Choate Rosemary Hall Acknowledges Years of Sexual Abuse: Report
The report says that in some cases, the accused faculty member was allowed "to remain at the school ... for a considerable length of time"
Choate Rosemary Hall, the elite boarding school in Wallingford, Connecticut, released a report Thursday detailing decades of alleged sexual abuse of students that went unreported or was handled quietly.
At least 12 former faculty members at the Wallingford school allegedly abused students between 1963 and 2010, according to the 48-page report by an outside investigator hired by Choate's board of trustees.
The report says the alleged sexual misconduct included “intimate kissing,” “sexual intercourse” and “forced or coerced intercourse."
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"Certain Choate graduates described themselves as having been flattered, at the time, by attention they received from faculty or staff," the report says. "But told (investigators) they later recognized that the conduct had been abuse."
No current faculty members have been implicated, and there are no claims relating to current students.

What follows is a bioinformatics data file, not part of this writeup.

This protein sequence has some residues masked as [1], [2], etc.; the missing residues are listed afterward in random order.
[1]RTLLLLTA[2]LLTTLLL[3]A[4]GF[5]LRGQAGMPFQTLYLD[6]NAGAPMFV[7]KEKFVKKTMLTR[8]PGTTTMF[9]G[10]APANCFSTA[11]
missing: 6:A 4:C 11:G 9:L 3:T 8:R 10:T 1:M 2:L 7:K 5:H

Choate released a letter Thursday to the school's community calling the report's findings "devastating."
"The detailed content of this report is devastating to read. One can only have the greatest sympathy and deepest concern for the survivors. The conduct of these adults violated the foundation of our community: the sacred trust between students and the adults charged with their care," wrote Michael J. Carr, a chairman of the board, and Headmaster Alex Curtis.
Choate first announced in October 2016 that it hired a law firm to conduct an independent investigation after "reports of adult sexual misconduct with students" surfaced.
Notable alumni include former President John F. Kennedy and his brother Joseph P. Kennedy Jr.
Many who graduated from the school said they did not report the abuse because they either didn't realize it was abuse or didn't think an administrator would "be sympathetic," according to the report.
"Our interviews and school records showed that sometimes the school moved quickly and decisively," the report reads. "In other cases, it was slower to respond and allowed the faculty member to remain at the school, sometimes with restrictions on his or her activity, for a considerable length of time."
In one case, the faculty member stayed at the school until he voluntarily retired, according to the report.
The investigation found that reported sexual abuse at the school was often handled "internally and quietly."
"Even when a teacher was terminated or resigned in the middle of the year because he or she had engaged in sexual misconduct with a student, the rest of the faculty was told little and sometimes nothing about the teacher's departure," the report reads. "When told, (faculty was) cautioned to say nothing about the situation if asked."
Choate did not file any reports to the Department of Children and Families, which is a statute required for any person or institution interacting with children, prior to 2010.